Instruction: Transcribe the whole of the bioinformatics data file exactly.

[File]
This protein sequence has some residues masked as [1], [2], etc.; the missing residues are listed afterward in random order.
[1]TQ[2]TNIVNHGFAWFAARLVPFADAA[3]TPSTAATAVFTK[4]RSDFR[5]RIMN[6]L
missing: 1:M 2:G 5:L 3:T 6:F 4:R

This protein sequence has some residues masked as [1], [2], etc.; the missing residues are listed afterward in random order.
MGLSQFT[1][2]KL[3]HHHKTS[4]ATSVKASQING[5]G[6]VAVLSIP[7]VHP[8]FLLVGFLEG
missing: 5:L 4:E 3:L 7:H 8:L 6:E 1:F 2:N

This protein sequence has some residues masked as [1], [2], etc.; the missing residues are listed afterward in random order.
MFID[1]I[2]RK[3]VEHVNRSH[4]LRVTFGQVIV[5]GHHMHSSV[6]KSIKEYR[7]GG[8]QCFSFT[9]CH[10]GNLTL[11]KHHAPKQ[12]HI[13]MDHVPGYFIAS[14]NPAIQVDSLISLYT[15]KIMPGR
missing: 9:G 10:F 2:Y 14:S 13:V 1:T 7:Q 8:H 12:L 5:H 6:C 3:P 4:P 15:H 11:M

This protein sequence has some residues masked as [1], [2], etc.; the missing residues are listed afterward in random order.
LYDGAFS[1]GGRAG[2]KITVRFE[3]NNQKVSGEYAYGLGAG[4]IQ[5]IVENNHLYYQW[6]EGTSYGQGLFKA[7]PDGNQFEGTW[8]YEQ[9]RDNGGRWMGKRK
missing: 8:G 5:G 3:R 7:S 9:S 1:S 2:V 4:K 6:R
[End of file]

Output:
This protein sequence has some residues masked as [1], [2], etc.; the missing residues are listed afterward in random order.
[1]TQ[2]TNIVNHGFAWFAARLVPFADAA[3]TPSTAATAVFTK[4]RSDFR[5]RIMN[6]L
missing: 1:M 2:G 5:L 3:T 6:F 4:R

This protein sequence has some residues masked as [1], [2], etc.; the missing residues are listed afterward in random order.
MGLSQFT[1][2]KL[3]HHHKTS[4]ATSVKASQING[5]G[6]VAVLSIP[7]VHP[8]FLLVGFLEG
missing: 5:L 4:E 3:L 7:H 8:L 6:E 1:F 2:N

This protein sequence has some residues masked as [1], [2], etc.; the missing residues are listed afterward in random order.
MFID[1]I[2]RK[3]VEHVNRSH[4]LRVTFGQVIV[5]GHHMHSSV[6]KSIKEYR[7]GG[8]QCFSFT[9]CH[10]GNLTL[11]KHHAPKQ[12]HI[13]MDHVPGYFIAS[14]NPAIQVDSLISLYT[15]KIMPGR
missing: 9:G 10:F 2:Y 14:S 13:V 1:T 7:Q 8:H 12:L 5:H 6:C 3:P 4:P 15:H 11:M

This protein sequence has some residues masked as [1], [2], etc.; the missing residues are listed afterward in random order.
LYDGAFS[1]GGRAG[2]KITVRFE[3]NNQKVSGEYAYGLGAG[4]IQ[5]IVENNHLYYQW[6]EGTSYGQGLFKA[7]PDGNQFEGTW[8]YEQ[9]RDNGGRWMGKRK
missing: 8:G 5:G 3:R 7:S 9:S 1:S 2:V 4:K 6:R